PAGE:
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Anti-Sisi activist facing deportation from Turkey goes on hunger strike

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An Egyptian activist who was recently detained in İstanbul and sent to a repatriation center in eastern Turkey has been on a hunger strike for six days in protest of her detention, the Serbestiyet news website reported.

Ghada Naguib, 51, and a mother of four, was detained in her home in İstanbul’s Başakşehir district on Oct. 1.

The activist, who took part in the pro-democracy movement that removed long-time Egyptian President Hosni Mubarak in 2011 and outspoken critic of Egyptian President Abdel Fattah el-Sisi, sought asylum in Turkey in 2015 with her children and husband, Hisham Abdullah, a well-known Egyptian actor.

Professor Berat Özipek, member of an NGO advocating for the rights of refugees, told Serbestiyet that the woman, who is currently held in a repatriation center in Malatya province, refuses to eat in protest of her detention and the alleged maltreatment she has faced following her detention.

Her son, Youssef Hisham, told the Middle East Eye last week that his mother was forcibly detained and said her headscarf was removed inside the police car when she tried to contact the family’s lawyer.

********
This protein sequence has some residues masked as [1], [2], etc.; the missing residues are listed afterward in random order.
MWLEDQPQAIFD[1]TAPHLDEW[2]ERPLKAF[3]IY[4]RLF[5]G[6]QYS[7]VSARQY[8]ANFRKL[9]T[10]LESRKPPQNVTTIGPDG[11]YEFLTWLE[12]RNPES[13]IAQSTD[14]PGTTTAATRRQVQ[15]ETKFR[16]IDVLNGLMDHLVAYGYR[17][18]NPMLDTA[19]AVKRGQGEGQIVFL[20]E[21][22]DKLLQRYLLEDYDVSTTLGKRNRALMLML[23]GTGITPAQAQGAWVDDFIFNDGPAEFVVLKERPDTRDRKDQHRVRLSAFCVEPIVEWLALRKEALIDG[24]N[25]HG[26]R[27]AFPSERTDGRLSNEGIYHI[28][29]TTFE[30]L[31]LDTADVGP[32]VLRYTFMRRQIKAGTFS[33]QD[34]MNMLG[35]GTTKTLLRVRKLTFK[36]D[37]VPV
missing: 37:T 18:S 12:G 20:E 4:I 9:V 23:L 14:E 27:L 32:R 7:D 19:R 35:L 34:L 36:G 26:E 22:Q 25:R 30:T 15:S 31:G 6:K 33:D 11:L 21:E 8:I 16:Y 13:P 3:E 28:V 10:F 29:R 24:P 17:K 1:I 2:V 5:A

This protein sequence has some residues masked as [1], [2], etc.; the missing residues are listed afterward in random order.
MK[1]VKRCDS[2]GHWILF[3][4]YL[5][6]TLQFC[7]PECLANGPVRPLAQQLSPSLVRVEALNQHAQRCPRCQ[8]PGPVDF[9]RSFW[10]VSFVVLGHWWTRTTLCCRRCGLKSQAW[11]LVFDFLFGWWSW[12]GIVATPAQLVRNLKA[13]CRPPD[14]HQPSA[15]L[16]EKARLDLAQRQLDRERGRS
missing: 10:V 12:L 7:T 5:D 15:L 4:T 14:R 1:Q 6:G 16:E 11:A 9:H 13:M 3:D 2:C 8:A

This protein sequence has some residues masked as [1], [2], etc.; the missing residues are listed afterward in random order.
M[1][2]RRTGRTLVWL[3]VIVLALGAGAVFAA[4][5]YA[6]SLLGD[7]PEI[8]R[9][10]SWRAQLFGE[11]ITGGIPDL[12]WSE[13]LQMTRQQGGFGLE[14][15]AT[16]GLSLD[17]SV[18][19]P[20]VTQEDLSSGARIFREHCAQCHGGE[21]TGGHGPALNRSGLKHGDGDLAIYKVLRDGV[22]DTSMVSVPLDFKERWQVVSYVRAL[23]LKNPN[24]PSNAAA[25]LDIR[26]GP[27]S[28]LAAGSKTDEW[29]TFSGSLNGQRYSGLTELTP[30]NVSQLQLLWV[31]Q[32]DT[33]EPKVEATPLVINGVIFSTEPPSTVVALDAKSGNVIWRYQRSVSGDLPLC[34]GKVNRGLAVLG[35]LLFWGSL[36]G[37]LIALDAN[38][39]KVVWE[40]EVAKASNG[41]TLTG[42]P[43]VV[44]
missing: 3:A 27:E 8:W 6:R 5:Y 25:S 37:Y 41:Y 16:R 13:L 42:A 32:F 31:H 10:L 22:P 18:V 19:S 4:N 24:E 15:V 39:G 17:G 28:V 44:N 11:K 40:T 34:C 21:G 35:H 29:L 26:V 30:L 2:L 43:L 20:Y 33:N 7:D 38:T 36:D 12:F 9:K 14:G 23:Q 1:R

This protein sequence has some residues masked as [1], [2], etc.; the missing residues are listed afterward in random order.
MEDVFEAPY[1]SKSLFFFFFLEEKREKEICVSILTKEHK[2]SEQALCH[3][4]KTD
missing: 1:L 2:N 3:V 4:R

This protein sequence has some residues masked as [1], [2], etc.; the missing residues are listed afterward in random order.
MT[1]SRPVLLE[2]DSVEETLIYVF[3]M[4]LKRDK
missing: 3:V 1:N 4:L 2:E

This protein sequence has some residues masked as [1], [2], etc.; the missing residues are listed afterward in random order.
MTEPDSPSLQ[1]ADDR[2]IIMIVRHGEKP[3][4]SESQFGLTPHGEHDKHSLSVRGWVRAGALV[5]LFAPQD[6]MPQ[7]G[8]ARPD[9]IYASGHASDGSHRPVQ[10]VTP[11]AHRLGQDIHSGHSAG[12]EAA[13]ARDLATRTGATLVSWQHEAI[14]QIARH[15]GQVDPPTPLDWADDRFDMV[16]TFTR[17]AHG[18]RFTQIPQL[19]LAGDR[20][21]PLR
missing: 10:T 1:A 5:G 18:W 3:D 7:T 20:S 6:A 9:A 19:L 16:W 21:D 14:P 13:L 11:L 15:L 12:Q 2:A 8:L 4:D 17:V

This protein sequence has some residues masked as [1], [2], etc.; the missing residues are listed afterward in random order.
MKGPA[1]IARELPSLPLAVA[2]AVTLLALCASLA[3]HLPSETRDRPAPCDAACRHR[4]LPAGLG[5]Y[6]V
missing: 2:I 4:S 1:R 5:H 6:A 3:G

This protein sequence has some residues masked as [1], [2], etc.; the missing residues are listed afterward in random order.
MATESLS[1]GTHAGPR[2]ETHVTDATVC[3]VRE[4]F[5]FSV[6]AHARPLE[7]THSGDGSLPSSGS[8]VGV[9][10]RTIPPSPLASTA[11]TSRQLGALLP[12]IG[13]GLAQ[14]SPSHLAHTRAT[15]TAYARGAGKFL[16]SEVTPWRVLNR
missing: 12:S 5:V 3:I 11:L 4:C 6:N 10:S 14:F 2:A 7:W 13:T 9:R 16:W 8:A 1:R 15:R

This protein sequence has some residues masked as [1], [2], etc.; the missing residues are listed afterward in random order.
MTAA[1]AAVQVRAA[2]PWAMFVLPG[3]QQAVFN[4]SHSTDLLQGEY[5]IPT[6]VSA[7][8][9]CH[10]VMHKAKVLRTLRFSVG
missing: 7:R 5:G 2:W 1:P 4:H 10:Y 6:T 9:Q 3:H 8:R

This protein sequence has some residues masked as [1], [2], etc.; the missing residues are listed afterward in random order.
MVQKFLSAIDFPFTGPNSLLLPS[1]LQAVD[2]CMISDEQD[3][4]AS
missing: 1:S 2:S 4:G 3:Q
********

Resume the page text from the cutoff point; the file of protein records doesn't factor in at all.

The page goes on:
Özipek said Naguib’s family is concerned about her health as she is already suffering from a number of problems.

The professor said if the efforts for normalization between Turkey and Egypt are to continue, this should take place without oppressing the opposition figures who had to flee Egypt due to the coup staged by Sisi and the violation of their rights.

Relations between Turkey and Egypt, which were severed a decade ago when Sisi, then Egypt’s defense minister, ousted Islamist president Mohamed Morsi, an ally of Turkey and part of the Muslim Brotherhood movement, have been on a course of normalization for several years.

Both countries appointed ambassadors for the first time this summer in a decade in the latest sign of warming ties.

Disagreements remain as Turkey is home to many Arab journalists and dissidents like Naguib critical of their governments, in particular Egyptians close to the Muslim Brotherhood, which has been outlawed by Cairo.

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